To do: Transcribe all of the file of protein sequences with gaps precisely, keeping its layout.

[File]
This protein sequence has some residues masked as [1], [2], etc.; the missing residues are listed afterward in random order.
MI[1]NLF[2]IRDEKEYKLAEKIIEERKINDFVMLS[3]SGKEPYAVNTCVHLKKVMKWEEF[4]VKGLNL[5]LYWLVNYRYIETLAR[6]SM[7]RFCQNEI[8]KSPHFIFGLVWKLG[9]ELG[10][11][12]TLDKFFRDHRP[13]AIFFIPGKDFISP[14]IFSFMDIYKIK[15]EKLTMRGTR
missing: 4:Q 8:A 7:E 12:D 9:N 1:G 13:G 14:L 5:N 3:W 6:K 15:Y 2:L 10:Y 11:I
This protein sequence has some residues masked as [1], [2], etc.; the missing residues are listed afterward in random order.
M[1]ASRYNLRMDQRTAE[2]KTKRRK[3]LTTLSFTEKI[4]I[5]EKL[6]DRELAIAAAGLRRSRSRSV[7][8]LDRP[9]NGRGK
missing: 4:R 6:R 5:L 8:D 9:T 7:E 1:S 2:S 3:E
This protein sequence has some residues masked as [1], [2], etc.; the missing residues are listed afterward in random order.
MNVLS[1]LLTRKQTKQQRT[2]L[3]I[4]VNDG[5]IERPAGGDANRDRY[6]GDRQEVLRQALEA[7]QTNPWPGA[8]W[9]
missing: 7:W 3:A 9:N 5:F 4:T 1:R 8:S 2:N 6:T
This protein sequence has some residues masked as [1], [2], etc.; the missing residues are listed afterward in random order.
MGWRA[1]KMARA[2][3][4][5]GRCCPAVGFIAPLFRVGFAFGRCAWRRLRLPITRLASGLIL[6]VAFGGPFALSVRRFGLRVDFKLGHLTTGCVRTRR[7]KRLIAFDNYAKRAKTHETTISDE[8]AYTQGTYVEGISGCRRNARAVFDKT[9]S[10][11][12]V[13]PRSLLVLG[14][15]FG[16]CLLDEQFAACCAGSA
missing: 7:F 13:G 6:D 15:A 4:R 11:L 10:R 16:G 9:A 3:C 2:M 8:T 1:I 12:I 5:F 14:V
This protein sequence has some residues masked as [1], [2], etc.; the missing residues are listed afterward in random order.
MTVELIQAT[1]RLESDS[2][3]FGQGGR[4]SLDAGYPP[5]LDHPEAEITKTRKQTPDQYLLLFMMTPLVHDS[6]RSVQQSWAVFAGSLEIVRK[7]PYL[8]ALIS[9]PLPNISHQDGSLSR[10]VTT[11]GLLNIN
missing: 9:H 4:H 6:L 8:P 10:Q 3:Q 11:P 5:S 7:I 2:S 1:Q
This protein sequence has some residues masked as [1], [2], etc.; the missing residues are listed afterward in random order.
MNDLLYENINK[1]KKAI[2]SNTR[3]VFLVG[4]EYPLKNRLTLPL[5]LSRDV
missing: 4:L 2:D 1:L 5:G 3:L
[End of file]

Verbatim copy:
This protein sequence has some residues masked as [1], [2], etc.; the missing residues are listed afterward in random order.
MI[1]NLF[2]IRDEKEYKLAEKIIEERKINDFVMLS[3]SGKEPYAVNTCVHLKKVMKWEEF[4]VKGLNL[5]LYWLVNYRYIETLAR[6]SM[7]RFCQNEI[8]KSPHFIFGLVWKLG[9]ELG[10][11][12]TLDKFFRDHRP[13]AIFFIPGKDFISP[14]IFSFMDIYKIK[15]EKLTMRGTR
missing: 4:Q 8:A 7:E 12:D 9:N 1:G 13:G 14:L 5:N 3:W 6:K 15:Y 2:L 10:Y 11:I
This protein sequence has some residues masked as [1], [2], etc.; the missing residues are listed afterward in random order.
M[1]ASRYNLRMDQRTAE[2]KTKRRK[3]LTTLSFTEKI[4]I[5]EKL[6]DRELAIAAAGLRRSRSRSV[7][8]LDRP[9]NGRGK
missing: 4:R 6:R 5:L 8:D 9:T 7:E 1:S 2:S 3:E
This protein sequence has some residues masked as [1], [2], etc.; the missing residues are listed afterward in random order.
MNVLS[1]LLTRKQTKQQRT[2]L[3]I[4]VNDG[5]IERPAGGDANRDRY[6]GDRQEVLRQALEA[7]QTNPWPGA[8]W[9]
missing: 7:W 3:A 9:N 5:F 4:T 1:R 8:S 2:N 6:T
This protein sequence has some residues masked as [1], [2], etc.; the missing residues are listed afterward in random order.
MGWRA[1]KMARA[2][3][4][5]GRCCPAVGFIAPLFRVGFAFGRCAWRRLRLPITRLASGLIL[6]VAFGGPFALSVRRFGLRVDFKLGHLTTGCVRTRR[7]KRLIAFDNYAKRAKTHETTISDE[8]AYTQGTYVEGISGCRRNARAVFDKT[9]S[10][11][12]V[13]PRSLLVLG[14][15]FG[16]CLLDEQFAACCAGSA
missing: 7:F 13:G 6:D 15:A 4:R 11:L 10:R 16:G 9:A 3:C 2:M 8:T 1:I 12:I 5:F 14:V
This protein sequence has some residues masked as [1], [2], etc.; the missing residues are listed afterward in random order.
MTVELIQAT[1]RLESDS[2][3]FGQGGR[4]SLDAGYPP[5]LDHPEAEITKTRKQTPDQYLLLFMMTPLVHDS[6]RSVQQSWAVFAGSLEIVRK[7]PYL[8]ALIS[9]PLPNISHQDGSLSR[10]VTT[11]GLLNIN
missing: 9:H 4:H 6:L 8:P 10:Q 3:Q 11:P 5:S 7:I 2:S 1:Q
This protein sequence has some residues masked as [1], [2], etc.; the missing residues are listed afterward in random order.
MNDLLYENINK[1]KKAI[2]SNTR[3]VFLVG[4]EYPLKNRLTLPL[5]LSRDV
missing: 4:L 2:D 1:L 5:G 3:L